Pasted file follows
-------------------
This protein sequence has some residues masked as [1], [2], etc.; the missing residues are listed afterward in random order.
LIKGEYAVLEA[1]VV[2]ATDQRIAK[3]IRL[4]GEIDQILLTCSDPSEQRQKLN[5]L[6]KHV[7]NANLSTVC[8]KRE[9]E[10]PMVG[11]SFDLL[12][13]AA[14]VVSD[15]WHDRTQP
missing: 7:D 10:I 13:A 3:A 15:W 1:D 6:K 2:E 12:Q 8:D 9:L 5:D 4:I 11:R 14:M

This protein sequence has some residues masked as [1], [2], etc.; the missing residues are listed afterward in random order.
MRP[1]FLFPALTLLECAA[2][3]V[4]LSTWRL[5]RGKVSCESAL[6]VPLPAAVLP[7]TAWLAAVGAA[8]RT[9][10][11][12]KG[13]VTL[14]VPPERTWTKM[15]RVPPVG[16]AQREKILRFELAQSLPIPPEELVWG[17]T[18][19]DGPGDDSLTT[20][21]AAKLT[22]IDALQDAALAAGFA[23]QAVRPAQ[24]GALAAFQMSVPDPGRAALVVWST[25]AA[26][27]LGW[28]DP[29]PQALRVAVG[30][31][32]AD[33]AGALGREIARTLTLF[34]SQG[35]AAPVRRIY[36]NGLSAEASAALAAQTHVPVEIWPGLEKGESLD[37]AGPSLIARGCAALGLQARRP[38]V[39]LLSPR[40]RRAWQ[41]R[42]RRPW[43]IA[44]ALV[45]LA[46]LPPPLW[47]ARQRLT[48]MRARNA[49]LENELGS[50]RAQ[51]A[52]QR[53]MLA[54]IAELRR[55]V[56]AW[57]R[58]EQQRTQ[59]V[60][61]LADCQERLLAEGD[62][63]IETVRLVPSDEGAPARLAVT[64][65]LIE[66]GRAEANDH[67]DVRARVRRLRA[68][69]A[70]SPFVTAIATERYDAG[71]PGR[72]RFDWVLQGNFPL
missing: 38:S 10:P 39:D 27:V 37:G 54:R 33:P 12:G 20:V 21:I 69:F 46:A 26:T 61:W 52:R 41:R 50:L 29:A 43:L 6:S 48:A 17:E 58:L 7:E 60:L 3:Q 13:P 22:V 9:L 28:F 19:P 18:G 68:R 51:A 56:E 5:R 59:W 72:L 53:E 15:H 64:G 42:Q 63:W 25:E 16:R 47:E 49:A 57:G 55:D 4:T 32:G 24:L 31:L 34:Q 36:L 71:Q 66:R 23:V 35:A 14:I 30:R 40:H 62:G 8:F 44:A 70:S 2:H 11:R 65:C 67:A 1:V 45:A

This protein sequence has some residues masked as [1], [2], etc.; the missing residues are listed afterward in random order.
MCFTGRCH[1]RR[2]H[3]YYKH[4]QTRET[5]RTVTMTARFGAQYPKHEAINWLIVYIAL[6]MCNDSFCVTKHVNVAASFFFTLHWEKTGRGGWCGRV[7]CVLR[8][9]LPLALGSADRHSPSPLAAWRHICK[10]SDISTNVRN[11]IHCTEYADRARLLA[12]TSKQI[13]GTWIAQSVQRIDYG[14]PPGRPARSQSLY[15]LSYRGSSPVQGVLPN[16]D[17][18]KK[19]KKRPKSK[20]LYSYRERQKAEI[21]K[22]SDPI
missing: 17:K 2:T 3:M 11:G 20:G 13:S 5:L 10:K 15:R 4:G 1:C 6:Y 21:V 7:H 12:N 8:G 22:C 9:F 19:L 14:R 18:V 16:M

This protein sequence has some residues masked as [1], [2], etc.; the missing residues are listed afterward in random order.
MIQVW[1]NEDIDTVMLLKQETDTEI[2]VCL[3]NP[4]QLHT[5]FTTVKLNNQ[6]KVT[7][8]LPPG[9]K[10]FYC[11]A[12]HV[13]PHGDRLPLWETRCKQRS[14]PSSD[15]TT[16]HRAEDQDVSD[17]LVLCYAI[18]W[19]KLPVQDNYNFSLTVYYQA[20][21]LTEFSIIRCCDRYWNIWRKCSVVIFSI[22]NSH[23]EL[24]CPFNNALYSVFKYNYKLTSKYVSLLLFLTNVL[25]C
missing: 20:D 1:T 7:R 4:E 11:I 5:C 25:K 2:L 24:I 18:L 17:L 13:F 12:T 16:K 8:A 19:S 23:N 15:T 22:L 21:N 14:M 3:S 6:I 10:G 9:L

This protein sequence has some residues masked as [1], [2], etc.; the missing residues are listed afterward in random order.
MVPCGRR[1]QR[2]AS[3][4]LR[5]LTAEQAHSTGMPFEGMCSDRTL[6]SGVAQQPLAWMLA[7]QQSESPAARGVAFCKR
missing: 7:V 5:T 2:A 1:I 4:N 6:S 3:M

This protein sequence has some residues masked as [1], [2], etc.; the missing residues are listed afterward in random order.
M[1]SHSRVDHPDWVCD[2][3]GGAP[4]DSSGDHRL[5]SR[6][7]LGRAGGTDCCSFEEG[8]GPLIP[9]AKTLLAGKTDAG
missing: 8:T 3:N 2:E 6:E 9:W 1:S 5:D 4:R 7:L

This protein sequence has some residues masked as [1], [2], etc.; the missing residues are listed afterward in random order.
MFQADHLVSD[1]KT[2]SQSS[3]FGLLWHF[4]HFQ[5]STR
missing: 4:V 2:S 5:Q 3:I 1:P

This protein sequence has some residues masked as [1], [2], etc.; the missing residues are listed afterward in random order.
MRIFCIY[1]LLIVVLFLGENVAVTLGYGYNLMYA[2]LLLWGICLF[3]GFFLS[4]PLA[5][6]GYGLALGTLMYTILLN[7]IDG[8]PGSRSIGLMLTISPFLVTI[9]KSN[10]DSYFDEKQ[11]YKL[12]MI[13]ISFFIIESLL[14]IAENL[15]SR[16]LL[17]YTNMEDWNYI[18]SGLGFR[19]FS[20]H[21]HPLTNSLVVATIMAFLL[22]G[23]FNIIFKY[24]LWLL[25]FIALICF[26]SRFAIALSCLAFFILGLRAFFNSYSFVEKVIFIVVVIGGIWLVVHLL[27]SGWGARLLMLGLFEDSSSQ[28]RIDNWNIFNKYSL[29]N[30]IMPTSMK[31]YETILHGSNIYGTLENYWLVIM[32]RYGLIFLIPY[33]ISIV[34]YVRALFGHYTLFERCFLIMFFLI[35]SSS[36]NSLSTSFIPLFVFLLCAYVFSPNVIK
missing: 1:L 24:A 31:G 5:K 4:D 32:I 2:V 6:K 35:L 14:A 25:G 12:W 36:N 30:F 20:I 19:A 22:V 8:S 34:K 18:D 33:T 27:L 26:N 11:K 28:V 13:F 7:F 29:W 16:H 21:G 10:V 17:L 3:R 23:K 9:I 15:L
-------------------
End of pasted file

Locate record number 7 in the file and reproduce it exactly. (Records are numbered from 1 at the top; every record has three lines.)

This protein sequence has some residues masked as [1], [2], etc.; the missing residues are listed afterward in random order.
MFQADHLVSD[1]KT[2]SQSS[3]FGLLWHF[4]HFQ[5]STR
missing: 4:V 2:S 5:Q 3:I 1:P